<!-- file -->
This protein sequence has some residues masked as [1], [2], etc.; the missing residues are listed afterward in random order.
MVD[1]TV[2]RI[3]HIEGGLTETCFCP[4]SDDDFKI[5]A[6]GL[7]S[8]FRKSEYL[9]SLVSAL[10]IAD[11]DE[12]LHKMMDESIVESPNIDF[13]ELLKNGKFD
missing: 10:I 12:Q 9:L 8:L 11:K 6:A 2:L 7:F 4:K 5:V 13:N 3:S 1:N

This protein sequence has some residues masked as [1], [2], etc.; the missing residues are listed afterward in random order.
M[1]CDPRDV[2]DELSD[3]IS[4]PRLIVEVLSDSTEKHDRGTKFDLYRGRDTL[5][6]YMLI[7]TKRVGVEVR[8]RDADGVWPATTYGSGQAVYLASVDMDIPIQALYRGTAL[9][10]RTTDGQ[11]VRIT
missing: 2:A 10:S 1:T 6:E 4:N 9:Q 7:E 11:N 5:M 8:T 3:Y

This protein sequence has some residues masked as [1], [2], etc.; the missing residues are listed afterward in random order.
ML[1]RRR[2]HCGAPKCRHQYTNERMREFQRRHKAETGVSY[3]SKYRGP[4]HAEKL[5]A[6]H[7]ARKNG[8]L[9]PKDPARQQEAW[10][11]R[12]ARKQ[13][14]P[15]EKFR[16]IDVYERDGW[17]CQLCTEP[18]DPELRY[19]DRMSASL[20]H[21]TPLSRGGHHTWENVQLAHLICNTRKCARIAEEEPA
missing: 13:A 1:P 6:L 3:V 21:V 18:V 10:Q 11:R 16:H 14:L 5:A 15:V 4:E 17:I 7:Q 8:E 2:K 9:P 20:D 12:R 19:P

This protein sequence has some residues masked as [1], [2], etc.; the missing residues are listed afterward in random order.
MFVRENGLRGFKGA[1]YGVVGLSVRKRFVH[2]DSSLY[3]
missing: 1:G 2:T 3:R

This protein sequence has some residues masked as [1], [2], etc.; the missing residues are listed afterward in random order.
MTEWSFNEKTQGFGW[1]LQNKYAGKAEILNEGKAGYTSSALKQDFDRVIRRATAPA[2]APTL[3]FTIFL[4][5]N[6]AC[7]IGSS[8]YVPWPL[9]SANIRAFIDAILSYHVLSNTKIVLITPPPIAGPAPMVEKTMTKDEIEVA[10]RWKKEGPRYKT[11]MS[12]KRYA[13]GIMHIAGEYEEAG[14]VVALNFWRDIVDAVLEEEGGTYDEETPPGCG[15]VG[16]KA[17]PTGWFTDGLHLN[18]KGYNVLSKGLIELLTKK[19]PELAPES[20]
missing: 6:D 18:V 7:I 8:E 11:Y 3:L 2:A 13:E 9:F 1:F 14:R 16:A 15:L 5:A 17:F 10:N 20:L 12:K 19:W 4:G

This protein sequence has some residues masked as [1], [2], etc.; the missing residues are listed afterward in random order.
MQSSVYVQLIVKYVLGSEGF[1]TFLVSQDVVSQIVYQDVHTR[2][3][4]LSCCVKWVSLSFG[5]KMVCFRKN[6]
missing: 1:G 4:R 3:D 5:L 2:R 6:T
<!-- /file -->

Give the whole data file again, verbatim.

This protein sequence has some residues masked as [1], [2], etc.; the missing residues are listed afterward in random order.
MVD[1]TV[2]RI[3]HIEGGLTETCFCP[4]SDDDFKI[5]A[6]GL[7]S[8]FRKSEYL[9]SLVSAL[10]IAD[11]DE[12]LHKMMDESIVESPNIDF[13]ELLKNGKFD
missing: 10:I 12:Q 9:L 8:L 11:K 6:A 2:L 7:F 4:K 5:V 13:N 3:S 1:N

This protein sequence has some residues masked as [1], [2], etc.; the missing residues are listed afterward in random order.
M[1]CDPRDV[2]DELSD[3]IS[4]PRLIVEVLSDSTEKHDRGTKFDLYRGRDTL[5][6]YMLI[7]TKRVGVEVR[8]RDADGVWPATTYGSGQAVYLASVDMDIPIQALYRGTAL[9][10]RTTDGQ[11]VRIT
missing: 2:A 10:S 1:T 6:E 4:N 9:Q 7:E 11:N 5:M 8:T 3:Y

This protein sequence has some residues masked as [1], [2], etc.; the missing residues are listed afterward in random order.
ML[1]RRR[2]HCGAPKCRHQYTNERMREFQRRHKAETGVSY[3]SKYRGP[4]HAEKL[5]A[6]H[7]ARKNG[8]L[9]PKDPARQQEAW[10][11]R[12]ARKQ[13][14]P[15]EKFR[16]IDVYERDGW[17]CQLCTEP[18]DPELRY[19]DRMSASL[20]H[21]TPLSRGGHHTWENVQLAHLICNTRKCARIAEEEPA
missing: 13:A 1:P 6:L 3:V 21:V 18:V 10:Q 11:R 16:H 14:L 5:A 15:V 4:E 17:I 7:Q 8:E 2:K 9:P 20:D 12:R 19:P

This protein sequence has some residues masked as [1], [2], etc.; the missing residues are listed afterward in random order.
MFVRENGLRGFKGA[1]YGVVGLSVRKRFVH[2]DSSLY[3]
missing: 1:G 2:T 3:R

This protein sequence has some residues masked as [1], [2], etc.; the missing residues are listed afterward in random order.
MTEWSFNEKTQGFGW[1]LQNKYAGKAEILNEGKAGYTSSALKQDFDRVIRRATAPA[2]APTL[3]FTIFL[4][5]N[6]AC[7]IGSS[8]YVPWPL[9]SANIRAFIDAILSYHVLSNTKIVLITPPPIAGPAPMVEKTMTKDEIEVA[10]RWKKEGPRYKT[11]MS[12]KRYA[13]GIMHIAGEYEEAG[14]VVALNFWRDIVDAVLEEEGGTYDEETPPGCG[15]VG[16]KA[17]PTGWFTDGLHLN[18]KGYNVLSKGLIELLTKK[19]PELAPES[20]
missing: 6:D 18:V 7:I 8:E 11:Y 3:L 2:A 13:E 9:F 1:F 14:R 16:A 15:L 5:A 17:F 10:N 20:L 12:K 19:W 4:G

This protein sequence has some residues masked as [1], [2], etc.; the missing residues are listed afterward in random order.
MQSSVYVQLIVKYVLGSEGF[1]TFLVSQDVVSQIVYQDVHTR[2][3][4]LSCCVKWVSLSFG[5]KMVCFRKN[6]
missing: 1:G 4:R 3:D 5:L 2:R 6:T